Léon Blum (1872-1950) was many things: a socialist and political activist, leader of the Popular Front; a dedicated statesman who served as France's prime minister three times; a hero who courageously opposed anti-Semitism, Nazi aggression, and the pro-German Vichy government; a passionate lover of women, art, and life. A tireless champion for workers' rights, Blum dramatically changed French society by establishing the forty-hour work week, paid holidays, and collective bargaining on wage claims. He was also a proud Jew and Zionist, and a survivor who endured the horrors of Buchenwald and Dachau.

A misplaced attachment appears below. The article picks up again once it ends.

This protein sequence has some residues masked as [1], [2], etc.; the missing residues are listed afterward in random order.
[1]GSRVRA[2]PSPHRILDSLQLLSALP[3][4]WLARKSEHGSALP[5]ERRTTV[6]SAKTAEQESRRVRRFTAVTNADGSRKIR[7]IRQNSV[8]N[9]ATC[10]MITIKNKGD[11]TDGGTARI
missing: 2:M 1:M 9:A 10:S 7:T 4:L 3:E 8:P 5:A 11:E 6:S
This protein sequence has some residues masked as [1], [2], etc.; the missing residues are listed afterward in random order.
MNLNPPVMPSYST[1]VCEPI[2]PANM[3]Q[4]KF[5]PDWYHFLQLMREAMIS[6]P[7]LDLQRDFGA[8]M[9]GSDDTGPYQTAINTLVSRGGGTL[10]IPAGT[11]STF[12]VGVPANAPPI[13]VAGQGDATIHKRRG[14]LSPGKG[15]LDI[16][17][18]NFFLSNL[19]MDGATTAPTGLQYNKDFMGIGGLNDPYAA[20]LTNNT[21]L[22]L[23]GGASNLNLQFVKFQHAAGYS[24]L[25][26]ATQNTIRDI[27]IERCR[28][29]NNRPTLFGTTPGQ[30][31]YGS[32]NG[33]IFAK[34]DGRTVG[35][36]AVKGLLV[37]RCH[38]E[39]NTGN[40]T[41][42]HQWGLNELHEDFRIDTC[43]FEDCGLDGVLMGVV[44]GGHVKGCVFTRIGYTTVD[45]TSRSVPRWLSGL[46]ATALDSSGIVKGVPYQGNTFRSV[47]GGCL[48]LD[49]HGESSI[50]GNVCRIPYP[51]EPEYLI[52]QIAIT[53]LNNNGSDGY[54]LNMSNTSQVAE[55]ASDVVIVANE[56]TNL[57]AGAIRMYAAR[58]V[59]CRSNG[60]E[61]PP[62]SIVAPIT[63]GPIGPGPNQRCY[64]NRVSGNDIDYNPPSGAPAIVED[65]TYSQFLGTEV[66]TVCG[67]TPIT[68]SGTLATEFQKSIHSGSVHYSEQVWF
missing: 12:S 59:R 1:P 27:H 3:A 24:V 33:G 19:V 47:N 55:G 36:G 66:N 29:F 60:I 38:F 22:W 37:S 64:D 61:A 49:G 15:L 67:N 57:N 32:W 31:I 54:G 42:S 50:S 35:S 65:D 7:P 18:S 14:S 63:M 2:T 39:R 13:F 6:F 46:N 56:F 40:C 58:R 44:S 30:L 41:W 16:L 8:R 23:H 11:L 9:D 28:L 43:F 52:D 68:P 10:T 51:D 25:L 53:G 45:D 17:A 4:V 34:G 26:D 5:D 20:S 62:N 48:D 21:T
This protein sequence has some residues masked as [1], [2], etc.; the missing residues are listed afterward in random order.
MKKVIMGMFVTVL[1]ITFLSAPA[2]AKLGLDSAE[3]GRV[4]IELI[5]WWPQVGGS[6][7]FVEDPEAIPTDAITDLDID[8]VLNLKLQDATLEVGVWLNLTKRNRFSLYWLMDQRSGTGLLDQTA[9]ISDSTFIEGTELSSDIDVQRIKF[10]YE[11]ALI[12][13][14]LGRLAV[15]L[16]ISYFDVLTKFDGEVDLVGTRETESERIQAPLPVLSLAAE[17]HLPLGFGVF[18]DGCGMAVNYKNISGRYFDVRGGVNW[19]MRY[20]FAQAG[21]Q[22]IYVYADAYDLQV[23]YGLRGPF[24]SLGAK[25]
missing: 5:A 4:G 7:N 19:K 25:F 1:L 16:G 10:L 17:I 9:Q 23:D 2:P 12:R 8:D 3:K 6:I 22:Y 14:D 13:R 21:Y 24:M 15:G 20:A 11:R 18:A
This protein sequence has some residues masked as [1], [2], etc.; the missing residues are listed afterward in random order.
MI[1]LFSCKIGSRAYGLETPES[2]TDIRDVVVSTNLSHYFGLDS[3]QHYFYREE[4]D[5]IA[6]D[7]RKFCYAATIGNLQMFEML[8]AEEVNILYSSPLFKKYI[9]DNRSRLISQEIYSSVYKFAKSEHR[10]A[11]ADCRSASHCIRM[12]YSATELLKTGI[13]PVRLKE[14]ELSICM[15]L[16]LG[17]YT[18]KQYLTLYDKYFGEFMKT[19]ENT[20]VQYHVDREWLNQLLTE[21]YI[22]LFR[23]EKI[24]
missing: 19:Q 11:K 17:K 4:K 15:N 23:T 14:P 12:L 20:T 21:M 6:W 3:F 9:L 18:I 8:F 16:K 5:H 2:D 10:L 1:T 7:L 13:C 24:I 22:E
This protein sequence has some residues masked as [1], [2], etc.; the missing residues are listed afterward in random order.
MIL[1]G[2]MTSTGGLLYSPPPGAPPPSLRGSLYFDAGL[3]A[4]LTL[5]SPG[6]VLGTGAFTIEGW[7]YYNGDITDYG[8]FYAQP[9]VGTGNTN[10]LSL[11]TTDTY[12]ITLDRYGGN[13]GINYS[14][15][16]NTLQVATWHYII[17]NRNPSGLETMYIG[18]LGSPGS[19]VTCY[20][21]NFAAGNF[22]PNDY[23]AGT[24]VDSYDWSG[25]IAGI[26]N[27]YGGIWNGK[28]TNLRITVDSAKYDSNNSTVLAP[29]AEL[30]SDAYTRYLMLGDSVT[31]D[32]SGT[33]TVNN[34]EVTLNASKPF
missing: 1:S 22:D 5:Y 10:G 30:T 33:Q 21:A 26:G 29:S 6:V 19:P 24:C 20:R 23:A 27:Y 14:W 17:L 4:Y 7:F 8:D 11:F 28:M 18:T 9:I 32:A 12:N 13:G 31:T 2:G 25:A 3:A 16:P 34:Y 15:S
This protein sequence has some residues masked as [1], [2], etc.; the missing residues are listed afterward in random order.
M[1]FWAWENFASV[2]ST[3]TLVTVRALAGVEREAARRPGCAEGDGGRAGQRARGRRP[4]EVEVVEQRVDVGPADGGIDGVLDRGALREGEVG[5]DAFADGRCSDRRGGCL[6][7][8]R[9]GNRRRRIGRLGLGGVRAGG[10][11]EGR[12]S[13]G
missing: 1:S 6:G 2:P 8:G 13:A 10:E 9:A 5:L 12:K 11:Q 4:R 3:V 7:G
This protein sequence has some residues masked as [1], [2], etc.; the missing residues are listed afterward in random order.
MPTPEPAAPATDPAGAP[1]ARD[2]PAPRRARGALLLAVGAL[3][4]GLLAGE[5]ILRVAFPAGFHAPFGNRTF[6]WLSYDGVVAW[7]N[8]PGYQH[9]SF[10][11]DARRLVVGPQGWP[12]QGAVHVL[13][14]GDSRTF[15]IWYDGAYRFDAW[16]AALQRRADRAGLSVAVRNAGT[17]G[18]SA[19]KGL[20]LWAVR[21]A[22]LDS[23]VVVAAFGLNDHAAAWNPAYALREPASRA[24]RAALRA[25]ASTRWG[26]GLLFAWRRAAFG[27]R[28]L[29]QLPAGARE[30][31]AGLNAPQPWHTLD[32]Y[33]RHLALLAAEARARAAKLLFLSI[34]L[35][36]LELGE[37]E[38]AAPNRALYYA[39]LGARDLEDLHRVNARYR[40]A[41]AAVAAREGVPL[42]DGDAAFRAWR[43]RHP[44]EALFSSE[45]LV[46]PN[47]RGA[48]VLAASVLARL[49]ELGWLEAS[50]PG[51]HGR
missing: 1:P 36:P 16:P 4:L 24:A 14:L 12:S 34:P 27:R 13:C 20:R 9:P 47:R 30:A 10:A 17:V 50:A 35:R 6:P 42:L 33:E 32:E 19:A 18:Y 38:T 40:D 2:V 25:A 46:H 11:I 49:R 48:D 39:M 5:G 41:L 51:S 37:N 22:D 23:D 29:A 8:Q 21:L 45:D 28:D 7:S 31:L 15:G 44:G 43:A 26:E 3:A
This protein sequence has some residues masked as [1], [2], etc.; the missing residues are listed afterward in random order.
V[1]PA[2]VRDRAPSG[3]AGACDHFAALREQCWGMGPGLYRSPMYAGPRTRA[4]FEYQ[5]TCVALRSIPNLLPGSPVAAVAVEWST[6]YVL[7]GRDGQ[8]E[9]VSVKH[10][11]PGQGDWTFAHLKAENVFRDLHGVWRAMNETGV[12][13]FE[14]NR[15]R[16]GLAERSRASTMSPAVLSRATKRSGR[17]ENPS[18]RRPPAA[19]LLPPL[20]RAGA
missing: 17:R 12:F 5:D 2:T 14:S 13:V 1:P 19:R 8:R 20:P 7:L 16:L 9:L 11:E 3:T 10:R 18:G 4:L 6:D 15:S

Unlike previous biographies that downplay the significance of Blum's Jewish heritage on his progressive politics, Pierre Birnbaum's portrait depicts an extraordinary man whose political convictions were shaped and driven by his religious and cultural background. The author powerfully demonstrates how Blum's Jewishness was central to his milieu and mission from his earliest entry into the political arena in reaction to the Dreyfus Affair, and how it sustained and motivated him throughout the remainder of his life. Birnbaum's Léon Blum is a critical chapter in the larger history of Jews in France.<
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|Size: ||2.5 MB|
|Publisher: ||Yale University Press|
|Date published: || 2015|
|ISBN: ||2370006600022 (DRM-EPUB)|
|Read Aloud: ||not allowed|
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